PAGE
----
|YAN, GUIPING - North Dakota State University|
|PLAISANCE, ADDISON - North Dakota State University|
|HUANG, DANQIONG - North Dakota State University|
|LIU, ZHAOHUI - North Dakota State University|
|CHAPARA, VENKATA - North Dakota State University|
Submitted to: Plant Disease
Publication Type: Peer Reviewed Journal
Publication Acceptance Date: 3/28/2016
Publication Date: 8/6/2016
Publication URL: http://handle.nal.usda.gov/10113/63183
Citation: Yan, G.P., Plaisance, A., Huang, D., Liu, Z., Chapara, V., Handoo, Z.A. 2016. First report of the root-lesion nematode Pratylenchus neglectus on wheat in North Dakota. Plant Disease. 100(8):1794.
Interpretive Summary: Plant-parasitic nematodes are microscopic worms that attack plant roots and cause an estimated ten billion dollars of crop loss each year in the United States and 100 billion dollars globally. Lesion nematodes are an important problem damaging the roots of many kinds of plants worldwide. One problem with determining the extent of damage to crop plants is that the nematodes present in many areas are not known, such as in North Dakota. This brief report describes how a team of North Dakota State University and ARS scientists identified from a wheat field in Walsh County, ND, a species of lesion nematode called Pratylenchus neglectus by both morphological and molecular means. This discovery is significant because it is the first report of this nematode in North Dakota and the molecular information obtained will allow this nematode to be more easily distinguished from closely related species. Therefore, this research will be used by scientists, growers, action agencies, and extension agencies involved in nematode research and control.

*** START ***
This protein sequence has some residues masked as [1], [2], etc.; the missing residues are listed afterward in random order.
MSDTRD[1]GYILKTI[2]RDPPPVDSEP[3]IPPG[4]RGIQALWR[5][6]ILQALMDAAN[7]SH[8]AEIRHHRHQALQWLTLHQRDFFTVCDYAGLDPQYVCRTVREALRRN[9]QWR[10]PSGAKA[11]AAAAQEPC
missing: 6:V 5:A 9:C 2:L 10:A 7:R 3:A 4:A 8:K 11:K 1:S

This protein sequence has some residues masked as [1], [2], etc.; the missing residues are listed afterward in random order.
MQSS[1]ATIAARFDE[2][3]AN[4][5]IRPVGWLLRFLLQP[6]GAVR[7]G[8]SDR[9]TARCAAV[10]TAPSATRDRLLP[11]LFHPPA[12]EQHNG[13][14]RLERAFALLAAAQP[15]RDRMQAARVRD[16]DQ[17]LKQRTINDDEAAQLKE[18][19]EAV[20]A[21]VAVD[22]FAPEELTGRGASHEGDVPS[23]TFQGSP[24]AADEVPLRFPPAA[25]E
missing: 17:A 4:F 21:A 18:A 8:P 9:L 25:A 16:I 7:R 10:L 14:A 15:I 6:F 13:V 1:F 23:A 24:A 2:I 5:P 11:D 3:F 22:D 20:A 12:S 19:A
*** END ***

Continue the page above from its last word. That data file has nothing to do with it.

Technical Abstract: Root-lesion nematodes (Pratylenchus spp.) are important nematode pests that invade roots of plants and restrict productivity of wheat. In August 2015, a soil sample was collected from a harvested wheat field in Walsh County, ND and was found to contain 1,044 root-lesion nematodes per kg of soil using the sugar centrifugal flotation method. In October 2015, four soil samples were collected from the same field and had root-lesion nematodes ranging from 125 to 1,000/kg soil. One soil sample with 500 lesion nematodes/kg soil was used to inoculate hard red spring wheat cvs. Glenn and Faller. After 10 weeks of growth in a greenhouse room maintained at 22°C, wheat roots were harvested and washed, and light brown lesions were observed on lateral roots. The washed roots were cut into 1-cm segments for nematode extraction using the Whitehead tray method. After 48 hours, lesion nematodes were recovered from the root tissues. Averages of 24 and 20 root-lesion nematodes per gram were found in the roots of Glenn and Faller, respectively. Nematodes from soil and wheat roots were examined morphologically and molecularly for species identification. Morphological measurements of adult females (n = 10) included body length (range = 402.0 to 495.0 µm, mean = 446.0 µm), stylet (15.0 to 17.5, 16.4), tail length (16.0 to 22.0, 18.8), body width (17.0 to 22.0, 19.6), anterior end to basal bulb (90.0 to 115.0, 101.6), a = (21.2 to 24.7, 23.1), b = (3.7 to 4.8, 4.4), c = (19.6 to 27.1, 23.8), and V (81.0 to 85.0%, 82.8%). The lip region had two annules, and was not set off, with anterior margins of apical lip annule convex, second annule was slightly wider than the first; lateral field had four lines with central zone of lateral field having oblique striae; tail terminus was smooth, rounded or slightly oblique. The nematode species was identified as Pratylenchus neglectus based on morphological and morphometric characteristics. DNA was extracted from single nematodes (n = 11) isolated from both soil and wheat roots, and ITS region of rDNA was amplified. PCR products from three nematodes were cloned using pGEM-T easy vector and sequenced, and the resulting ITS sequences were identical. The consensus sequence (GenBank Accession No. KU705392, 684 bp) was 99% homologous with one population of P. neglectus from China(JX046941) and 83% or less identical to other Pratylenchus spp. including P. thornei, a species closely related to P. neglectus. The specific primers from D3 28S rRNA and ITS rDNA were used to amplify DNA of eight nematodes and produced single bands specific for P. neglectus. The combination of the molecular tests confirmed the target species as P. neglectus. Two species of root-lesion nematodes, P. neglectus and P. thornei, were reported as damaging pathogens affecting wheat production in the Pacific Northwest. To our knowledge, this is the first report of P. neglectus on wheat in North Dakota. The resistance levels of various wheat cultivars to this lesion nematode are being identified.